I've gotten a lot of emails from CEOs lately. Most of them are the sort of end-of-the-year holiday messages that companies send to their customers. They all follow a familiar template--they start by thanking you for being a customer, followed by some kind of recap of what a year it's been, and wrap up with an encouraging look to the future. All of that is fine, the generic corporate platitudes aside.
There's a problem, however, and it isn't the fact that the last thing anyone is asking for is a generic holiday email from a few dozen companies they've ordered stuff from this year. The real problem is as simple as the four words every company seems to use to start the email:
In these unprecedented times.
You have to stop using these four words. Seriously. First of all, these are no longer unprecedented times. When you say it, it doesn't sound natural at all. If you're saying it for dramatic effect, it isn't working. It's not even original. In the past month, I've gotten no fewer than three dozen emails that start the same way. That doesn't count the hundreds of emails I've gotten since March with those same four words.
I suspect most companies are using this phrase because it's hard to figure out a better way to encapsulate the sentiment many people are feeling. Sure, everything feels different this year. It feels chaotic. It feels unprecedented.
Except we've been doing this for a while. That doesn't mean it's ideal, or that we're used to it, or that we wouldn't rather get back to a far better version of "normal," but we now have nine months of precedent.
We've been through lockdowns, restaurant closures, and scavenging for toilet paper. We've become experts at navigating a calendar full of endless zoom meetings and figured out how to adapt and cope and rearrange our lives to continue to work and survive, admittedly to varying degrees of success.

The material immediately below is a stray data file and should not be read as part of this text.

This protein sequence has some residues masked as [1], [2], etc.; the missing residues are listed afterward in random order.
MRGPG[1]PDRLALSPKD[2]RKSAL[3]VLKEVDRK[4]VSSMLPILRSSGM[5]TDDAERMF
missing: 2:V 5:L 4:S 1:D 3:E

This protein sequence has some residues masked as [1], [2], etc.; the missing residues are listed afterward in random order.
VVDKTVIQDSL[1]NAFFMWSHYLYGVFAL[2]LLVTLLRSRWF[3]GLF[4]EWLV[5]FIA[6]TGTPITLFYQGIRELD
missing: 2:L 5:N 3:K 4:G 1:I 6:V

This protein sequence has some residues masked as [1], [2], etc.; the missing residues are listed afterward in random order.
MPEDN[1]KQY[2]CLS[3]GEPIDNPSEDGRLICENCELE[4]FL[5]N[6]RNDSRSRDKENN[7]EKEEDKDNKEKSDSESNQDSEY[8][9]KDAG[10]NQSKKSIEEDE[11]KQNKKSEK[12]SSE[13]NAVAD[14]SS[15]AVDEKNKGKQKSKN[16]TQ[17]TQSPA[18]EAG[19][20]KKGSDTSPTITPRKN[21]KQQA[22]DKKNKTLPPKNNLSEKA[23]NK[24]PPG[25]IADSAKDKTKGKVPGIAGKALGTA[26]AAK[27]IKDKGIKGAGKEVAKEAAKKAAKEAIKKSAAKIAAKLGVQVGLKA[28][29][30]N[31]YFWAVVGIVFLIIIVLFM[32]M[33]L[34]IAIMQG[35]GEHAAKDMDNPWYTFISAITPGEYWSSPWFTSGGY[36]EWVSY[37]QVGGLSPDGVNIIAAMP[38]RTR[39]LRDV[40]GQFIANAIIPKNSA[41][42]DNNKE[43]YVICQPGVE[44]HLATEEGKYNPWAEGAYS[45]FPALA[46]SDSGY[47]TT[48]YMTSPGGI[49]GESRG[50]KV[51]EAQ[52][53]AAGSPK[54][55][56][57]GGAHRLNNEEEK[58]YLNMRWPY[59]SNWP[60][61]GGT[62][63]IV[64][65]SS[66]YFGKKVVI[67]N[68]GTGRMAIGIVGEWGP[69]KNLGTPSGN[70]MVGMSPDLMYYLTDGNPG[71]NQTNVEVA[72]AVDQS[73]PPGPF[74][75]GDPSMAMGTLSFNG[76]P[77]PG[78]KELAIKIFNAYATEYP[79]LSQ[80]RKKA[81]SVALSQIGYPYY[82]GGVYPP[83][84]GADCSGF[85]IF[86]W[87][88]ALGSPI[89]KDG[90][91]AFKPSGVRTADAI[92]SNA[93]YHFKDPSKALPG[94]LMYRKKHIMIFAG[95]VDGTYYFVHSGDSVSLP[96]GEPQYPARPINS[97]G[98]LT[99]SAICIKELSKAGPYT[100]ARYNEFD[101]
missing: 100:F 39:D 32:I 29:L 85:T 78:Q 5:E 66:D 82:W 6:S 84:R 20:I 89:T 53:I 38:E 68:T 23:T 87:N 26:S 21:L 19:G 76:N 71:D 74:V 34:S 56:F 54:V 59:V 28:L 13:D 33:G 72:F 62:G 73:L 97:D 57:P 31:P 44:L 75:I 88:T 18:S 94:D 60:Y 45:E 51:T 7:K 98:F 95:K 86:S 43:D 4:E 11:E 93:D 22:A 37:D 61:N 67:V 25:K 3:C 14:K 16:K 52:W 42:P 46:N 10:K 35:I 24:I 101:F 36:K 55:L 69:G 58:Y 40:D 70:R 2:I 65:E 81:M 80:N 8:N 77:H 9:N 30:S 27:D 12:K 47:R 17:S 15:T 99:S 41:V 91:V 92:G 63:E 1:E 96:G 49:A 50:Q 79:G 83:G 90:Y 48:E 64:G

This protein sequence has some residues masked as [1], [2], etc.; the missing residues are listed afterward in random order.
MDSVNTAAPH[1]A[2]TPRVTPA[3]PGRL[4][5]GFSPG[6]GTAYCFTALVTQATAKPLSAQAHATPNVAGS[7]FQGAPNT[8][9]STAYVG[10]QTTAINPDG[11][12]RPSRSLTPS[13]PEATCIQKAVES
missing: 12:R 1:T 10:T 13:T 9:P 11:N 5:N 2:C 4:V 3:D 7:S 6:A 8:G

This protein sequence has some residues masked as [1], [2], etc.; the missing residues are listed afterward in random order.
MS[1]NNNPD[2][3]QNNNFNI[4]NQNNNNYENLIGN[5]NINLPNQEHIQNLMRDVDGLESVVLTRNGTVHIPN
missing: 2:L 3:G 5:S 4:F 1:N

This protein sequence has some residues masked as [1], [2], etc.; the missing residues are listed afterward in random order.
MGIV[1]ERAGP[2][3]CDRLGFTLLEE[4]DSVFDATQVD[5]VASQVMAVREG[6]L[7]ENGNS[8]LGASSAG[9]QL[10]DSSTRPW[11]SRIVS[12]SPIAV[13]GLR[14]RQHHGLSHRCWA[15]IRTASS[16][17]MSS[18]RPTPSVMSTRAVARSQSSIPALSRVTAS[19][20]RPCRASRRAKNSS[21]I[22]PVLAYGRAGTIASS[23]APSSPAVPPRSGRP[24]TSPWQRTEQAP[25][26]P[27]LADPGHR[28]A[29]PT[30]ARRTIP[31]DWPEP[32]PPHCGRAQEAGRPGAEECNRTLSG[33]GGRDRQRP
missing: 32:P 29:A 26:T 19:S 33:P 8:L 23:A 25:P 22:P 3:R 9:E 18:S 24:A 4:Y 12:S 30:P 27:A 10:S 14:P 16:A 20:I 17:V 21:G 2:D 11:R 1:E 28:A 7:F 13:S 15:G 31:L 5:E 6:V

These times are no longer unprecedented. This is normal, at least for now.
Every time you talk about "these unprecedented times," it just makes it look like you haven't been paying attention. I'm sure you probably mean well, but it simply comes across as though whoever wrote the email woke up this morning and suddenly noticed that 19 million people in this country have tested positive for Covid, a half-million have died, and millions more have had to figure out how to do everything from work, school, and even celebrate holidays, from their home.
Those four words basically sound like the most corporate way possible to say "We get it, this year has been rough for all of us." Here's the thing--if that's what you're trying to say, then say that. Those words are far more personal, and they sound like something an actual person who has lived through the last year would say.
Normal people don't talk like that, and neither should you. No one says "We'd really like to celebrate little Timmy's birthday, but due to these unprecedented times, we'll have to gather on Zoom this year." I've never heard anyone start a conversation with "We were really hoping to visit France this year, but of course, these are unprecedented times."
If you change nothing else about the way you talk to your customers in 2021, stop using those words. For that matter, stop trying to sound like the corporate version of a CEO someone told you that you should imitate. Instead, talk to your customers like a person. Relate to them and talk about your shared experiences like people do when they have a relationship with each other.
Even when that relationship is with your company, that's the goal. And emails from the CEO can be a great way to accomplish that goal. Unless, of course, you keep using these four words.